Jenna Robinson with little Ophelia, who was born 14 weeks prematurely.
BABY Ophelia Wilkes was delivered 14 weeks early weighing just 1lb 4ozs as the only option to save the lives of both mum and daughter.
Ophelia's due date was December 13, but she was delivered by emergency caesarian section on September 10 after mum Jenna Robinson, 25, suffered a severe form of pre-eclampsia.
Ophelia has undergone five blood transfusions and has to rely on oxygen until her tiny lungs are strong enough.
But despite her early arrival into the world, she is now making good progress.
Six weeks old today, she weighs just 1lb 13ozs and will be discharged from Lincoln County Hospital's special care baby unit in the new year, when she is expected to weigh just 4lbs.
The national average birth weight for a new-born baby is 7lbs 5ozs.
Miss Robinson, who lives at Amble Close in Lincoln's Ermine estate with partner Lee Wilkes, said as a first-time mum, she put symptoms of swelling ankles, face and hands as well as headaches and disturbed vision down to just being pregnant.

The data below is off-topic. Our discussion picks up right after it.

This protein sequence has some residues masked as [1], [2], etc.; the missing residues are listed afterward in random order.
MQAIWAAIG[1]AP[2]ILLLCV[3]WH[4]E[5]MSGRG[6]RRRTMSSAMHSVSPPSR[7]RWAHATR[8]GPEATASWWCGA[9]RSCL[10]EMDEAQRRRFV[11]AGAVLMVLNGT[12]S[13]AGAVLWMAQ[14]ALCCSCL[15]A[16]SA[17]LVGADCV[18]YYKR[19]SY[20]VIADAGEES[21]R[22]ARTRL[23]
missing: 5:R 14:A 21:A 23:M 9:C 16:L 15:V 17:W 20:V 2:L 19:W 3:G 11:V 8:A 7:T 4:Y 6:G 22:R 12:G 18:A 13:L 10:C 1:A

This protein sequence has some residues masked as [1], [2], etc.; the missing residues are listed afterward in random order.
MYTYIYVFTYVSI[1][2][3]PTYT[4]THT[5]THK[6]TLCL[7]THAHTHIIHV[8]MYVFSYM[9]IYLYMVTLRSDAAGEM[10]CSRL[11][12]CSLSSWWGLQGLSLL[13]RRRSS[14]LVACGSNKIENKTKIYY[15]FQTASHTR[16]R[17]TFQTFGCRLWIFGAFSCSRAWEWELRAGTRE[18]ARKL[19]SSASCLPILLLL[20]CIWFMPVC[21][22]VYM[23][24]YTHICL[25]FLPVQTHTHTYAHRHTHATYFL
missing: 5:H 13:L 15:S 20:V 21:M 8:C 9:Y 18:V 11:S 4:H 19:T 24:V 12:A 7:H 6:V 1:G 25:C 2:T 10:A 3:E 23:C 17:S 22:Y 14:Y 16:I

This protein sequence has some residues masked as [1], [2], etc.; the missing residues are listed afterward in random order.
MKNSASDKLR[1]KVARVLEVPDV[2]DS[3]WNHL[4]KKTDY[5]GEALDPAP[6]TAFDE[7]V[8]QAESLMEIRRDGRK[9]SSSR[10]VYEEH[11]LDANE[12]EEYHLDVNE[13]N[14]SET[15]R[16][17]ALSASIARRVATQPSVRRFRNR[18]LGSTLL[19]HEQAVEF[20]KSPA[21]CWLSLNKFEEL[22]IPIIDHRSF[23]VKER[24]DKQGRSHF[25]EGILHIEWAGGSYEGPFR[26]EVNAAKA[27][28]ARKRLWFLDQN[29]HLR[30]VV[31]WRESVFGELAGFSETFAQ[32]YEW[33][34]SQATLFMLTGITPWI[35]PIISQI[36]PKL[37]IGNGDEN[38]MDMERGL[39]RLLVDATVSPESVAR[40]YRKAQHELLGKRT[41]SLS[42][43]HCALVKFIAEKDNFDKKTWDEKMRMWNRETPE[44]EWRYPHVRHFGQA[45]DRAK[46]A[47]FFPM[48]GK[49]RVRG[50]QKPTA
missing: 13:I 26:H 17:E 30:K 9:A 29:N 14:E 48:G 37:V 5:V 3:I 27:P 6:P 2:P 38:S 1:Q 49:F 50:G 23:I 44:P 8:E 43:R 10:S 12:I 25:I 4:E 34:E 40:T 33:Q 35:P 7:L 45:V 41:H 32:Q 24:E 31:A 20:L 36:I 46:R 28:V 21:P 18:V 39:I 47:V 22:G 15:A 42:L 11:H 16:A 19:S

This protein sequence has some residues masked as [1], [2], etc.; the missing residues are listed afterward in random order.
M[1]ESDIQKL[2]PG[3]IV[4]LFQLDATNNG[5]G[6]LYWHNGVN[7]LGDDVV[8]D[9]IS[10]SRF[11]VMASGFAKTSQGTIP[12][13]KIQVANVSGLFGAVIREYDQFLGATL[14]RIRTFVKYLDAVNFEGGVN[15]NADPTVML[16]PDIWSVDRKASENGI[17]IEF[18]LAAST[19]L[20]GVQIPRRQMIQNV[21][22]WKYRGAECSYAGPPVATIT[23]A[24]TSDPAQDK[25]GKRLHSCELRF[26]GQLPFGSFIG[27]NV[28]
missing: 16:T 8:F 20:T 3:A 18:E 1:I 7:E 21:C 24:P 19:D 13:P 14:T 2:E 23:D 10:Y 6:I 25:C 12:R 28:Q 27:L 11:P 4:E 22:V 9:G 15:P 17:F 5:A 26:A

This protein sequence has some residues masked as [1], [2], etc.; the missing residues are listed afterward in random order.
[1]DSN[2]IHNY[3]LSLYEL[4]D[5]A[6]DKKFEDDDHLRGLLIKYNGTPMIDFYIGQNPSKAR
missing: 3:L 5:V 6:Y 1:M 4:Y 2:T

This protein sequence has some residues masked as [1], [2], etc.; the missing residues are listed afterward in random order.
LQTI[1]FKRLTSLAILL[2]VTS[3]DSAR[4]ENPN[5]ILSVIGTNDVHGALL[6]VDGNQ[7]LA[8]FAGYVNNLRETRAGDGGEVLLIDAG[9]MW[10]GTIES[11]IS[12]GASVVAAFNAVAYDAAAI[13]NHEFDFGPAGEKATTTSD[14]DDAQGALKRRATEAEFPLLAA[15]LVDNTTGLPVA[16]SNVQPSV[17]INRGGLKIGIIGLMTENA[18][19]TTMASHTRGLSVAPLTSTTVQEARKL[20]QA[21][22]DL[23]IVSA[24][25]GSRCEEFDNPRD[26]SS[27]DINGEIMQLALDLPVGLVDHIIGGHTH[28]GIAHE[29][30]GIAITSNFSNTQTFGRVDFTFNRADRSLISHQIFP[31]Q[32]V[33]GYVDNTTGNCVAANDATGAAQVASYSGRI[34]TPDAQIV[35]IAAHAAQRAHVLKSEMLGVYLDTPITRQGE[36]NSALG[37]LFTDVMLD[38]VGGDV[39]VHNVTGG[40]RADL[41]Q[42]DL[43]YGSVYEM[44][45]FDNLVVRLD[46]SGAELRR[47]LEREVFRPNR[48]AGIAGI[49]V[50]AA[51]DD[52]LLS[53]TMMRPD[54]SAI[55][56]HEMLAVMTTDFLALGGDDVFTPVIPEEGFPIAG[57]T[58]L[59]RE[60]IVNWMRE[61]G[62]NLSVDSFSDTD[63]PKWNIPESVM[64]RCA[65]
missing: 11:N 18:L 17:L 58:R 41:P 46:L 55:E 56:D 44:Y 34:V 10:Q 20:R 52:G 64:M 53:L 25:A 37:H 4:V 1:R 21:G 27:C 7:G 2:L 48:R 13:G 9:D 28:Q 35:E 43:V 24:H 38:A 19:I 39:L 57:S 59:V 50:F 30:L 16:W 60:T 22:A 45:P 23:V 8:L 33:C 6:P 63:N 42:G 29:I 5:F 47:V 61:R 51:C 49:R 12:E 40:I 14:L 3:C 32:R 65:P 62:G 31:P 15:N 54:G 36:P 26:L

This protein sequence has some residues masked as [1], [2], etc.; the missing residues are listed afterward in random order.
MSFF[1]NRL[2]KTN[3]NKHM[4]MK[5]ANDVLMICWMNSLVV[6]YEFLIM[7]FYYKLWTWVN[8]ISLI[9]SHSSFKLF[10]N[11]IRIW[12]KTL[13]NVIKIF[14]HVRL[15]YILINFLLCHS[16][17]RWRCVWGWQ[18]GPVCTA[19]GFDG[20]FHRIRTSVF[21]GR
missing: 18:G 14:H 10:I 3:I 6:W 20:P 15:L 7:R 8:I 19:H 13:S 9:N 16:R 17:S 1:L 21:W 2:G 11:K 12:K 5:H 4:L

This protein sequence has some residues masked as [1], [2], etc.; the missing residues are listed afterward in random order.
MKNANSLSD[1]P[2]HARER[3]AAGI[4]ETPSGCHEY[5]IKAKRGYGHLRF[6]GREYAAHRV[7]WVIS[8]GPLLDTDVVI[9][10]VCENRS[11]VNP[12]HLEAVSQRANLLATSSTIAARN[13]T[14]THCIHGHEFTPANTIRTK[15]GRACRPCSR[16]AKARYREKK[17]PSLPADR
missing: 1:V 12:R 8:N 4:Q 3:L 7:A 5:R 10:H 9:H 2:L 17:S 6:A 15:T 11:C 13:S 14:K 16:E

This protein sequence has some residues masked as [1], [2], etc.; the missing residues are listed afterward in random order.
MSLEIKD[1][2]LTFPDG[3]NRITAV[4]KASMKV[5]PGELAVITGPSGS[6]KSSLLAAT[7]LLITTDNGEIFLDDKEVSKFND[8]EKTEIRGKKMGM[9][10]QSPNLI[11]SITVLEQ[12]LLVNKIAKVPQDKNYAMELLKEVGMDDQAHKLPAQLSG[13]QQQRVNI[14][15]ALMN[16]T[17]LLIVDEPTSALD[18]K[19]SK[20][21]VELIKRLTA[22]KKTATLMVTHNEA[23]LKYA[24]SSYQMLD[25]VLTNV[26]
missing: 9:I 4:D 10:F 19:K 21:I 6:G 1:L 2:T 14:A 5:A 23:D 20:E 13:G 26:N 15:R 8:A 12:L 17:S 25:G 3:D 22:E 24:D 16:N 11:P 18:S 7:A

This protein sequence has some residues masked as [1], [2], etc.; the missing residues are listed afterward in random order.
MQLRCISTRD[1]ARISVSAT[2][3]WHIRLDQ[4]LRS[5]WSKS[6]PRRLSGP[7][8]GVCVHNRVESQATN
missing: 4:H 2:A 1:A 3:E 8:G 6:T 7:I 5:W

But following a routine appointment with her community midwife at 25 weeks, Miss Robinson was sent to Lincoln County Hospital, where pre-eclampsia was diagnosed.
Miss Robinson said: "They did not know how severe it was going to get so quickly. Heart monitors were put on the baby and that's when they measured the bump and found out she was measuring small.
"A scan showed the placenta was not delivering enough blood to her. I did think then I was going to lose her."
Miss Robinson, a beauty therapist, was given steroid injections to help the baby's growth and was kept in hospital.
But on September 5, her condition deteriorated and she was transferred to Sheffield's Jessop Hospital, which specialises in the care of very premature babies. She was delivered on September 10.
Miss Robinson said: "She was so small, I thought she wouldn't survive. But even though she was so small, she was so perfect.
"The first time she opened her eyes, I laughed. I think she must have recognised me."
Midwife Frances Franklin said pregnant women should seek help as soon as they experience warning signs of pre-eclampsia
She said: "It is always safer to check. Midwives are always happy to see them."